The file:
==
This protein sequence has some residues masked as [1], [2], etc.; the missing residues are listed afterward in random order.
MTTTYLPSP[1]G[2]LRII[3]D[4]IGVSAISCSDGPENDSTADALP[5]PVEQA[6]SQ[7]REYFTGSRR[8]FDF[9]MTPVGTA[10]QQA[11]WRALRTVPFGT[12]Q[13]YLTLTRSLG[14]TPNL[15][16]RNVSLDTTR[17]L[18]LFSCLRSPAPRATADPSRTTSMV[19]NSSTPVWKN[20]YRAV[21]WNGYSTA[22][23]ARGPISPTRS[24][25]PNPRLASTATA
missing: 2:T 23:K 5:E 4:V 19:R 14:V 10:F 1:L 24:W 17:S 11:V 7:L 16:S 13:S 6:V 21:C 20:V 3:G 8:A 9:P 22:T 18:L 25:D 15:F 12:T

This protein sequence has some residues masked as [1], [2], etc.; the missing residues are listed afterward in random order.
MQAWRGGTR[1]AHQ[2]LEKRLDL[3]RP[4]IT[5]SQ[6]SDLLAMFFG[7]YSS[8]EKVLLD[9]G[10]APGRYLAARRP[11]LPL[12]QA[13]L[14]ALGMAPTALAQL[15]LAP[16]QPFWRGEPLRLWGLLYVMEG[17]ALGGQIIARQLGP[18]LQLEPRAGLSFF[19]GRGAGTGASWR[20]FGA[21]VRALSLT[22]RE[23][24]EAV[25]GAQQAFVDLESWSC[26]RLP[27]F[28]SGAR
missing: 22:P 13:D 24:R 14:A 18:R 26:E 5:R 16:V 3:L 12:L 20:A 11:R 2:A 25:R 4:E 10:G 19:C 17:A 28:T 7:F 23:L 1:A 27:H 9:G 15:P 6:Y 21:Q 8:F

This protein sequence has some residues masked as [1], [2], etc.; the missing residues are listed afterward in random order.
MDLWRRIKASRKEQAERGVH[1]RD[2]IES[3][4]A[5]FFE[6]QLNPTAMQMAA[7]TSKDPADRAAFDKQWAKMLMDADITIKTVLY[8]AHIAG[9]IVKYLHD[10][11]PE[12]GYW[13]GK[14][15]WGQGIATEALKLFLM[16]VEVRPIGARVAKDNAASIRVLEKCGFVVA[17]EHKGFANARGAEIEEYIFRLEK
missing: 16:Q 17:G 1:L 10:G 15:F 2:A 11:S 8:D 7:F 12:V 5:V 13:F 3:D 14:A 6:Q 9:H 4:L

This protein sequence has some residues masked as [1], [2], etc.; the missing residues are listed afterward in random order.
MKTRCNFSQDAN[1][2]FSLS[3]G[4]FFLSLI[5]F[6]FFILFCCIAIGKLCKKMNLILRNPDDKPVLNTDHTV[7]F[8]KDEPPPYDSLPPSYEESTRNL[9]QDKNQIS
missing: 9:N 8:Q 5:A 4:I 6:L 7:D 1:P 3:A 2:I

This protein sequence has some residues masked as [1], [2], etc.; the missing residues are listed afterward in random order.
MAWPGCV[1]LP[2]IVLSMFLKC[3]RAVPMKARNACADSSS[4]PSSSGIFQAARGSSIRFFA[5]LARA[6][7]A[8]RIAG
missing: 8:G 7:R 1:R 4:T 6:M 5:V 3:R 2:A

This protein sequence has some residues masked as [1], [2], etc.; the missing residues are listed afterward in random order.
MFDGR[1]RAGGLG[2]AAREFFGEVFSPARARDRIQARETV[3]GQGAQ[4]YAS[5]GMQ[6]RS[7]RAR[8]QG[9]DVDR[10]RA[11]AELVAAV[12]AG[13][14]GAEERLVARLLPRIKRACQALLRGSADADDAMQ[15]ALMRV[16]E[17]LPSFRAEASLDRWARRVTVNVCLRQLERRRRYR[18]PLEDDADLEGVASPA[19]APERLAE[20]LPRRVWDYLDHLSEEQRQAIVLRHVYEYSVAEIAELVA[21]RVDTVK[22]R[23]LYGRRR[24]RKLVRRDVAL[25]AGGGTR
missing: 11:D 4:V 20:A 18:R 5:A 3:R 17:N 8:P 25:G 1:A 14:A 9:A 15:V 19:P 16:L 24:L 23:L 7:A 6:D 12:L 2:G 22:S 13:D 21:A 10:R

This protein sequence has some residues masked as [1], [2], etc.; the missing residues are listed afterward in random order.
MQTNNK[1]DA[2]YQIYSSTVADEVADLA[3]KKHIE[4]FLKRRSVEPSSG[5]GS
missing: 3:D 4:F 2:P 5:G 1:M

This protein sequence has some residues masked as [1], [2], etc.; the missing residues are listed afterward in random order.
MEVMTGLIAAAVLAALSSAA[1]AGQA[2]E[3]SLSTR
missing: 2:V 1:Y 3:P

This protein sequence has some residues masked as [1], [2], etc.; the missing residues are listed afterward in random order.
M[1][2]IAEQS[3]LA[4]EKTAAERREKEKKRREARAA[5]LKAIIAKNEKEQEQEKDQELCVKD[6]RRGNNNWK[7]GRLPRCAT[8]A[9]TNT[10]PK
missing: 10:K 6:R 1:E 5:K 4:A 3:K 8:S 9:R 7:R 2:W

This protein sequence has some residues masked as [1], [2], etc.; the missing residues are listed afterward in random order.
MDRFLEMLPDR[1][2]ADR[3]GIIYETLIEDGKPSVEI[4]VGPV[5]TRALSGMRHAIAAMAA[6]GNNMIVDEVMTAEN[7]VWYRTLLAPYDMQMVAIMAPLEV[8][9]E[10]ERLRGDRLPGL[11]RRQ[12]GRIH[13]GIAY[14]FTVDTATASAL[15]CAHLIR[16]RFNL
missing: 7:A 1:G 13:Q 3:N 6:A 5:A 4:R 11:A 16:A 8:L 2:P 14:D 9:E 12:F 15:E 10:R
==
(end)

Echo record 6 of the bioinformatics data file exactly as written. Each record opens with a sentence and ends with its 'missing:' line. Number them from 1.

This protein sequence has some residues masked as [1], [2], etc.; the missing residues are listed afterward in random order.
MFDGR[1]RAGGLG[2]AAREFFGEVFSPARARDRIQARETV[3]GQGAQ[4]YAS[5]GMQ[6]RS[7]RAR[8]QG[9]DVDR[10]RA[11]AELVAAV[12]AG[13][14]GAEERLVARLLPRIKRACQALLRGSADADDAMQ[15]ALMRV[16]E[17]LPSFRAEASLDRWARRVTVNVCLRQLERRRRYR[18]PLEDDADLEGVASPA[19]APERLAE[20]LPRRVWDYLDHLSEEQRQAIVLRHVYEYSVAEIAELVA[21]RVDTVK[22]R[23]LYGRRR[24]RKLVRRDVAL[25]AGGGTR
missing: 11:D 4:V 20:A 18:R 5:A 3:R 17:N 8:P 25:G 1:A 14:A 9:A 15:V 19:P 16:L 24:L 23:L 7:A 6:D 12:L 2:G 22:S 13:D 21:A 10:R